The Competition Bureau (Bureau) recently issued a press release seeking public comments on its draft Information Bulletin on Consumer Rebate Promotions (Bulletin). The Bulletin sets out the Bureau’s proposed approach to interpreting the false or misleading representation provisions of the Competition Act (Canada) (the Act), the Consumer Packaging and Labelling Act and the Textile Labelling Act as they apply to consumer rebate offers and promotions. While Information Bulletins issued by the Bureau do not have the force of law, they illustrate how the Bureau will approach the interpretation and enforcement of the legislation that is the subject of such a bulletin.
In the Bulletin, the Bureau confirms that the misleading advertising provisions of the Act (subsections 52(1) and 74.01(1)(a)) apply to rebates. The Bulletin provides examples of 5 circumstances in which a rebate promotion could be considered a false or misleading representation:
(1) failing to clearly and conspicuously disclose all of the rebate’s conditions, limitations and exclusions. (Note that disclosure inside a product’s packaging or on the website where a consumer applies for the rebate is unlikely to constitute adequate disclosure);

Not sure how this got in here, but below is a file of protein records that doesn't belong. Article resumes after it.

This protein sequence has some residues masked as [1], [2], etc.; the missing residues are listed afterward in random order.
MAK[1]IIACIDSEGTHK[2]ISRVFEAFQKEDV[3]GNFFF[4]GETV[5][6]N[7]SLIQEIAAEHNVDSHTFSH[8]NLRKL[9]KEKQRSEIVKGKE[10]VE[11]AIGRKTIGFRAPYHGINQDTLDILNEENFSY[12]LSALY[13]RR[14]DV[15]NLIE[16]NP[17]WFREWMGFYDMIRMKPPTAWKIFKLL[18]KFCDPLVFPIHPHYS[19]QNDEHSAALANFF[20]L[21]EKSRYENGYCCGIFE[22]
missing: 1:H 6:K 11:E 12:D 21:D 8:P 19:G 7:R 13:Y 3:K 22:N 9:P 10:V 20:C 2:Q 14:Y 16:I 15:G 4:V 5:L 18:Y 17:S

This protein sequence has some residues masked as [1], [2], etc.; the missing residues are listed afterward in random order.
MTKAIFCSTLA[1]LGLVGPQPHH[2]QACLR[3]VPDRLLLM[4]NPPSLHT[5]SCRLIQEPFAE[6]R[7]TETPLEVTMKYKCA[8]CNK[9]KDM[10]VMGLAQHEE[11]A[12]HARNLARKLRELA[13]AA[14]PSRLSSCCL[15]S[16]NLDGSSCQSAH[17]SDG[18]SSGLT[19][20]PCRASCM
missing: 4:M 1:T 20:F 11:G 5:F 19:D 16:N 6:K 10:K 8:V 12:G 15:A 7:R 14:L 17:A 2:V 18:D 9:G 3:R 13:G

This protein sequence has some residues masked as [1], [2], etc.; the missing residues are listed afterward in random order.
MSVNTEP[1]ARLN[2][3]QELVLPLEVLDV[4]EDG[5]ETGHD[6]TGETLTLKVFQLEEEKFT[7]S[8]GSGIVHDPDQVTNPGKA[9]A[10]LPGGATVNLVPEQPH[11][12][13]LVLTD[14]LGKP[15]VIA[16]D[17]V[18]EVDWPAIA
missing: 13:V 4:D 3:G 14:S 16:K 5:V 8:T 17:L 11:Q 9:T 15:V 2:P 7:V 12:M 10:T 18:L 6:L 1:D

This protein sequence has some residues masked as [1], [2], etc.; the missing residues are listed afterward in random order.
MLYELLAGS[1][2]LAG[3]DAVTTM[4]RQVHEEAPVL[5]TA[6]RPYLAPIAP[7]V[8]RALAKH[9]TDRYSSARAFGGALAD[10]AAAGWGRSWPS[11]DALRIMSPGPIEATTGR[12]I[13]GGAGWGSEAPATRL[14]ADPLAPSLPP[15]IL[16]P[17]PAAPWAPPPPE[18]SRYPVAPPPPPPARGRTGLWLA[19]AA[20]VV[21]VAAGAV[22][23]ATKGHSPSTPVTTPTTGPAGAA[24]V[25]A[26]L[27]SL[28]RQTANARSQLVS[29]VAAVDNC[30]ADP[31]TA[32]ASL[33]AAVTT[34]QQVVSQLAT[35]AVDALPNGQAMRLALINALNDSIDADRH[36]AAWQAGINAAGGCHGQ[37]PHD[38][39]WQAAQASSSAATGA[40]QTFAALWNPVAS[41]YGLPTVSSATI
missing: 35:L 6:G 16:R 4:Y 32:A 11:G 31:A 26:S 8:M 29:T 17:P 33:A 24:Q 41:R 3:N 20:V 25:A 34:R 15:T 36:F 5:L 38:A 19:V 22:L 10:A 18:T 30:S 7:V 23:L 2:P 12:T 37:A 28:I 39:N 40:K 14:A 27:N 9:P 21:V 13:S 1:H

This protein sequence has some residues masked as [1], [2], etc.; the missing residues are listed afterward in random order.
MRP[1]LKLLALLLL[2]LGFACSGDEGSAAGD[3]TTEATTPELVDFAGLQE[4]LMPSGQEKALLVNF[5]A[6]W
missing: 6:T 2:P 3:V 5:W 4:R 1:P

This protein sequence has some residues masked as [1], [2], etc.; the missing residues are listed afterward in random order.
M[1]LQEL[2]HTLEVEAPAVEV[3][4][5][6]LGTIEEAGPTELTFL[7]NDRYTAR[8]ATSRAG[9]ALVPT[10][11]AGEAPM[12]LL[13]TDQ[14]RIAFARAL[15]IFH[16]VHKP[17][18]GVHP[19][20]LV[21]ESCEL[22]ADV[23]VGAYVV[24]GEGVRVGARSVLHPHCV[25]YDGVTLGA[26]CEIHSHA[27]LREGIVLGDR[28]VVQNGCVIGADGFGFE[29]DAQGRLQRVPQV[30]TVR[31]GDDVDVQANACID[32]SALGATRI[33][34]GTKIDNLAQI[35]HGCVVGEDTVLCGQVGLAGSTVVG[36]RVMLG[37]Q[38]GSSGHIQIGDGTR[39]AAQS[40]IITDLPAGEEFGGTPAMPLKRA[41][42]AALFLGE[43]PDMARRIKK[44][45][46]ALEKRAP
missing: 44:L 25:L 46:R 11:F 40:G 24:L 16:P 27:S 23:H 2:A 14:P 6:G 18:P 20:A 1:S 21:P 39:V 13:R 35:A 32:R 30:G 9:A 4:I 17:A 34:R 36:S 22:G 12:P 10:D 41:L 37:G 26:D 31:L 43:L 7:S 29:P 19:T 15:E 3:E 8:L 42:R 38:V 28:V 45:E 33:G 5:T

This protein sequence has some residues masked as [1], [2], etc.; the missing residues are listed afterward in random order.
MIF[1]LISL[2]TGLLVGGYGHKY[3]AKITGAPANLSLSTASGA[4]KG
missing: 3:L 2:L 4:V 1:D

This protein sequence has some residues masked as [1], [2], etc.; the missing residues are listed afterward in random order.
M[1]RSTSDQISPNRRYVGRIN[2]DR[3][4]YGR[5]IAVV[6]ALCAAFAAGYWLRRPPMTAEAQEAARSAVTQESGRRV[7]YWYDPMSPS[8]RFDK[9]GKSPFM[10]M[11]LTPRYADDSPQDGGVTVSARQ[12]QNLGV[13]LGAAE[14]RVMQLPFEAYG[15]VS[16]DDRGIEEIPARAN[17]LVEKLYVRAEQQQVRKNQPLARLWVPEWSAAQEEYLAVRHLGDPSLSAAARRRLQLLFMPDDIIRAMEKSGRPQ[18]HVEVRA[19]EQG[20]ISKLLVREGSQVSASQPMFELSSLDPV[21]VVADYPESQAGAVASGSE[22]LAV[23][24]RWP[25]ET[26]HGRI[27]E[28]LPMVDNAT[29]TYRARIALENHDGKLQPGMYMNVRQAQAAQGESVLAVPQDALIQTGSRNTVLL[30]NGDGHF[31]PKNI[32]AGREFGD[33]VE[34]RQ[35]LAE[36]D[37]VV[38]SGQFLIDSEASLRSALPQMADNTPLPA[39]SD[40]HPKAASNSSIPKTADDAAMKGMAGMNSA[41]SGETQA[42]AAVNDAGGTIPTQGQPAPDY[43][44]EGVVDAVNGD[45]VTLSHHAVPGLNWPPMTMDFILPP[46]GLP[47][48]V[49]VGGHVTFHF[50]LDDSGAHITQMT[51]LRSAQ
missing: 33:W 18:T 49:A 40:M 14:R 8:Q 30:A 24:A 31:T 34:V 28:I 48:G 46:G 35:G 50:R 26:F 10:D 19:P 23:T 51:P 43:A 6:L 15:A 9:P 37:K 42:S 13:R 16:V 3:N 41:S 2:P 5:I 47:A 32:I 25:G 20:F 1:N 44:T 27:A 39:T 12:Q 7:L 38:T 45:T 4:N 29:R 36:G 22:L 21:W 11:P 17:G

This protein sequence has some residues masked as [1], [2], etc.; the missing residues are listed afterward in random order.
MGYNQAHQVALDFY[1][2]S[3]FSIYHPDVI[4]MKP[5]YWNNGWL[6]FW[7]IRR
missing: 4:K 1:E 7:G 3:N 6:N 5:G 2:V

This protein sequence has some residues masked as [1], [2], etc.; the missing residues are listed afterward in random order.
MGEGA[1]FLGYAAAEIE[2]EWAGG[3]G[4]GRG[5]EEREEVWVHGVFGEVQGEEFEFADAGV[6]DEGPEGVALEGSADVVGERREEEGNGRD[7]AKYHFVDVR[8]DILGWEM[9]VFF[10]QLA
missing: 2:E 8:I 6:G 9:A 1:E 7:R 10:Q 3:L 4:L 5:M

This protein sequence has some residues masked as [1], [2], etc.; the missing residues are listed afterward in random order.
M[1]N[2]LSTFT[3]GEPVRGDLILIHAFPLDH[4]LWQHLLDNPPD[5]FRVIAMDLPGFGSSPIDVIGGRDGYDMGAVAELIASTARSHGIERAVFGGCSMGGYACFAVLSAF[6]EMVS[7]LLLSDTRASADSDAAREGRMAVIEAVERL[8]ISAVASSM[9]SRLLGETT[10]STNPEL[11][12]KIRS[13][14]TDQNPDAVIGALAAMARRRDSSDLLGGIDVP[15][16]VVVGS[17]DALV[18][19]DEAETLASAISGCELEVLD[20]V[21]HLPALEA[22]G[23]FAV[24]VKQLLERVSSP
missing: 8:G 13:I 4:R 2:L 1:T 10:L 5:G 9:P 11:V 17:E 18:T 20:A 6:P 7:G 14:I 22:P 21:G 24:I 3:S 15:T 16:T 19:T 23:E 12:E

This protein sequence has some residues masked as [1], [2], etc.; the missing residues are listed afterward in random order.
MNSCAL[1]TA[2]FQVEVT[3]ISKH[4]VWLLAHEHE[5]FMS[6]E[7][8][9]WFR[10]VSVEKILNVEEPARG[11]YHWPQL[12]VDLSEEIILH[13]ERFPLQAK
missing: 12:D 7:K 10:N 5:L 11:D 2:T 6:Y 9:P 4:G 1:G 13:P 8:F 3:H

(2) disguising a rebate as the sale price or regular price (e.g., displaying the “after rebate” price in the largest font in the advertisement or using the term “save” to give the impression that the price is the result of a sale rather than a rebate);
(3) failing to specify the type of rebate such that a mail-in rebate could be disguised as an instant rebate;
(4) offering a credit in gift card form to be used on future purchases and advertising the retail price as the regular price minus the value of the credit such that a consumer believes that a rebate is being offered so that the product can be purchased at the advertised price; and
(5) failing to use a transparent and efficient rebate fulfillment method. In the Bulletin, the Bureau also recommends that manufacturers and retailers take into account the ordinary selling price provisions of the Act when promoting rebates.
The Bureau will consider both the general impression and literal meaning conveyed by a rebate offer in determining whether there has been a false or misleading representation. The Bulletin outlines four best practices that manufacturers and retailers should follow to reduce the risk of making a false or misleading representation in connection with a rebate offer:
(1) clearly and prominently disclose all conditions, limitations and exclusions;
(2) show the price that consumers will effectively pay;
(3) clearly indicate the amount of the rebate that may apply; and
(4) clearly identify whether the rebate is mail-in or instant.
The draft Information Bulletin on Consumer Rebate Promotions is available here.